Home > Science > The Search for Environmental Influences on Autism Risk Expands at IMFAR 2010

The Search for Environmental Influences on Autism Risk Expands at IMFAR 2010

As the emphasis on a role for environmental factors in autism continued to grow at this year’s International Meeting for Autism Research (IMFAR), so did the list of candidate environmental risk factors under study. Among the many factors discussed at the meeting were hazardous air pollutants, assisted reproductive technologies, medications given during pregnancy and childbirth, maternal infections, smoking, nutritional factors, maternal stress, and chemicals such as flame retardants.

Several studies presented by researchers at the latest International Meeting for Autism Research (IMFAR) suggested that a variety of environmental factors likely contribute to the risk of developing autism.  This year, as the emphasis on the role for environmental factors in autism continued to grow, so did the list of candidate environmental risk factors under study. Among the many factors discussed at the meeting were hazardous air pollutants, assisted reproductive technologies, medications given during pregnancy and childbirth, maternal infections, smoking, nutritional factors, maternal stress, and chemicals such as flame retardants.  Many of the projects were funded by Autism Speaks or Autism Speaks-funded researchers, including those leading the Early Autism Risk Longitudinal Investigation (EARLI) study the International Collaboration for Autism Registry Epidemiology.

Epidemiological data presented at IMFAR 2010 supported a link to autism for some environmental factors while ruling out a link for others.   Two of the exposures found to be associated with autism were gestational diabetes in pregnancy and medical interventions related to assisted reproductive technology, specifically ovulation induction or in vitro fertilization. Other exposures, such as smoking, prenatal stress, and hazardous air pollutants in Southern California were not found to be associated with an increased risk for autism or differences in autism severity.   Many of the findings presented by researchers were considered preliminary and will require replication with larger samples.

Not all risk factors will impact everyone equally, and researchers at the conference found that the effects of some early environmental exposures, such as maternal infection during pregnancy, were dependent on the particular individuals being exposed.  For example, maternal bacterial infection during pregnancy was more likely to increase risk for autism when the infant was born prematurely or have low birth weight infants.  Additional “high risk” groups may include children who spent time in neonatal care units as infants either due to low birth weight or gestational age.  Further research needs to be carried out to validate and extend these findings, helping to better identify particularly susceptible – or perhaps even protected – subgroups.  Moreover, although these epidemiological studies have found a link between these specific factors and autism risk, beyond replication of the data it will be important to address the biological mechanisms through which the candidate environmental factors are operating, including the role of genetic variation in vulnerability to specific environmental factors.  As one example, using samples available through Autism Speaks’ genetic data base, AGRE, researchers found variations in the sequences for genes related to the oxidative stress response.  These gene mutations may impact the ability of a person to metabolize toxins.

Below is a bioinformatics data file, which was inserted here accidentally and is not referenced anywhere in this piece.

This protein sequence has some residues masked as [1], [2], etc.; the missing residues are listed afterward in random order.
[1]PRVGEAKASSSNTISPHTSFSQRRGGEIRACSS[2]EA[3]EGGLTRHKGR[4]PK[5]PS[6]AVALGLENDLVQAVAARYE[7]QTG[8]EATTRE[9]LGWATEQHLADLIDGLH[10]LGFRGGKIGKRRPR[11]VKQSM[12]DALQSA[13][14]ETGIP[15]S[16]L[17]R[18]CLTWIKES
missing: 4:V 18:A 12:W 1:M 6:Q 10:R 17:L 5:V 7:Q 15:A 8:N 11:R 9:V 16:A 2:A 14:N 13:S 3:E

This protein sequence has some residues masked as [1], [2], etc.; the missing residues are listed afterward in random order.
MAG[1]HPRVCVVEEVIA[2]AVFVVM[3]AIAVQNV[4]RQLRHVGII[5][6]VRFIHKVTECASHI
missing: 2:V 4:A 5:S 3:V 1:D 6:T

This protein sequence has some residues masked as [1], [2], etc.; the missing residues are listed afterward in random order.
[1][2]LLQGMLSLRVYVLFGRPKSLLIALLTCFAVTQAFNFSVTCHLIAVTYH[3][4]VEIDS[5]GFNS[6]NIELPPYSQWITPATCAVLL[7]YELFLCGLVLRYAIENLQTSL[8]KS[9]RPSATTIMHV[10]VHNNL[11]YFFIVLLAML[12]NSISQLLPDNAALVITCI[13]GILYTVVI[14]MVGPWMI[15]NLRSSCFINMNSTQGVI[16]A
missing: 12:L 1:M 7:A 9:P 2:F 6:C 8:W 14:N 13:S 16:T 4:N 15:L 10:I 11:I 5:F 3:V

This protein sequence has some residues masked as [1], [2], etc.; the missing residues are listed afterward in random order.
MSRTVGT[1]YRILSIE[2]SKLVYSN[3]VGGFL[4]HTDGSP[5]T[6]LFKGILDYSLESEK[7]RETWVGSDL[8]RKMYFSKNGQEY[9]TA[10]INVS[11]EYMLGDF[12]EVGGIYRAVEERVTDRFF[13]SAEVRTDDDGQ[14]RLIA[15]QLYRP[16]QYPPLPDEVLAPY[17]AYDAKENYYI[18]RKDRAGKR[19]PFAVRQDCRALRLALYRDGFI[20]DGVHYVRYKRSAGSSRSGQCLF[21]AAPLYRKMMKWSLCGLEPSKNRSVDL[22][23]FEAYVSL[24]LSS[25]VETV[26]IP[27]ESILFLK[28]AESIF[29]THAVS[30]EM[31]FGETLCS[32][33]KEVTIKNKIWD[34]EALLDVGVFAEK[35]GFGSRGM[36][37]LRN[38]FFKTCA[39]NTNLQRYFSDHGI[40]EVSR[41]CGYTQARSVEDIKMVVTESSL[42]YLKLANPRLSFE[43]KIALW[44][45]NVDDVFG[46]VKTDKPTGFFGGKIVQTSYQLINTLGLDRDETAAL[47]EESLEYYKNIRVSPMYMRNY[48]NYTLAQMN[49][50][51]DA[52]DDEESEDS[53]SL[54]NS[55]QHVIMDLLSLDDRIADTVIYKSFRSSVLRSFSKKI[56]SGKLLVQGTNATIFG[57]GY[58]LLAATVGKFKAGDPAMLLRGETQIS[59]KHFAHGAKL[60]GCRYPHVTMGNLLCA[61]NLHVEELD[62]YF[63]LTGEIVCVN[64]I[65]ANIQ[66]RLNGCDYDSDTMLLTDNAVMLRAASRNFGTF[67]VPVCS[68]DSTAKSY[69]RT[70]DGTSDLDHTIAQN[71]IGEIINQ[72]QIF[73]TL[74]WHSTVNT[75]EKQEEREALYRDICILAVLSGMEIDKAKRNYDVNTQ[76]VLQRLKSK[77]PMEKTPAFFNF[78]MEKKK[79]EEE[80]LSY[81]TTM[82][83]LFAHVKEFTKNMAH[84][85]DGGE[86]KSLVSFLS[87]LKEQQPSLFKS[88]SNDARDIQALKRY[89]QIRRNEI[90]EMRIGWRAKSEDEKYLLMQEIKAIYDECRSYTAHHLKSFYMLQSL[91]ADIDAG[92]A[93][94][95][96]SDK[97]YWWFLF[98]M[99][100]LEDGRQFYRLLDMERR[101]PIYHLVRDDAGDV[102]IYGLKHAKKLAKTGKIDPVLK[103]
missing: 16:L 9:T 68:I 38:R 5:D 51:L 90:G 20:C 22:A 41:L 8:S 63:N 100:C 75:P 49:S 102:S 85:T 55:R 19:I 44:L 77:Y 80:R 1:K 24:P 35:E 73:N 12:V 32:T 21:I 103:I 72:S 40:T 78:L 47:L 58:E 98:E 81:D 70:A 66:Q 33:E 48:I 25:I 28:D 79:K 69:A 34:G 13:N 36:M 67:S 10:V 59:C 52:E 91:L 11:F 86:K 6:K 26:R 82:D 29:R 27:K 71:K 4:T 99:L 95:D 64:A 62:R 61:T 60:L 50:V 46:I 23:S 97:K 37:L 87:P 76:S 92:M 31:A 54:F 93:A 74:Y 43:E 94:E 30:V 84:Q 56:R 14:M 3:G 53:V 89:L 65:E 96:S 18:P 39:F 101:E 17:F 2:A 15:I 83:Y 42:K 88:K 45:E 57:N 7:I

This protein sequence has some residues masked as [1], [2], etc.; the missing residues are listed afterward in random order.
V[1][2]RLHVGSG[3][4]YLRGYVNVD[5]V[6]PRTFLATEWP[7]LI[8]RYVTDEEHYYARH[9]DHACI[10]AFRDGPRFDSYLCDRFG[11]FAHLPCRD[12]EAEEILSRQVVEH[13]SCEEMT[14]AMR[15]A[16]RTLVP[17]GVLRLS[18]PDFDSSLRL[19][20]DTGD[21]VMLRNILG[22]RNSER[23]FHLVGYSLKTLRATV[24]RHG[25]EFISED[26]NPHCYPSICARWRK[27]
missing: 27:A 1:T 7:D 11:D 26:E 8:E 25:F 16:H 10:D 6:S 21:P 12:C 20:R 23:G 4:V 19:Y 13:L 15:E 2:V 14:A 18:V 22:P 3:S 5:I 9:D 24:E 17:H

To hasten discovery of environmental risk factors through epidemiological studies, Autism Speaks partnered with the National Institute of Environmental Health Sciences to facilitate the creation of a network of over 35 researchers involved in a dozen studies that collect biosamples and other data related to gene / environment interactions in ASD. It is hoped that the establishment of a network of researchers with common goals, challenges and needs, will facilitate advances in this field through collaborative efforts that could provide larger data sets.  Researchers in the new network met together for the first time at this year’s IMFAR.  “We are thrilled to be partnering with the National Institute of Environmental Health Science to promote collaboration among epidemiologists studying environmental risk factors for autism,” commented Autism Speaks’ Chief Science Officer, Geri Dawson, Ph.D.   “We hope this new collaborative effort will help us identify strategies for accelerating research on environmental factors, what are the needed tools and gaps, and what are the most important questions we should be addressing.”  For more on this network, read Dr. Geri Dawson’s summary of IMFAR.

One specific environmental factor that was particularly highlighted among the IMFAR presentations this year was BDE-47, a chemical in the class of poly-brominated diphenyl ethers, or PBDEs, which are flame retardants used in plastics and consumer electronics.  Scientists reported that peripheral blood cells treated with BDE-47 show an increased production of a cytokine called IL-6, which has previously been linked to autism-like behaviors in mice.   Following up on this study, researchers from the same institution found behavioral deficits were induced by pre- and post- natal exposure to BDE-47, including spatial learning and perseverative behaviors.  Another study at the conference focused on the interaction between exposure to BDE-47 and certain genetic risk factors, finding that deficits caused by BDE-47 were more severe in the presence of a mutation that effected expression of MeCP2, the gene that causes Rett Syndrome, a neurodevelopmental disorder related to autism.  Finally, although an epidemiological study did not find increased levels of BDE-47 in children that had already been diagnosed with autism, a follow-up study using a prospective design to study “at-risk” infants is underway to determine possible critical windows of exposure during development.  Therefore, in the case of BDE-47, the neurobiological mechanisms of action are in the process of being identified.  However, further epidemiological research is needed to determine if this exposure is specifically associated with an outcome of autism.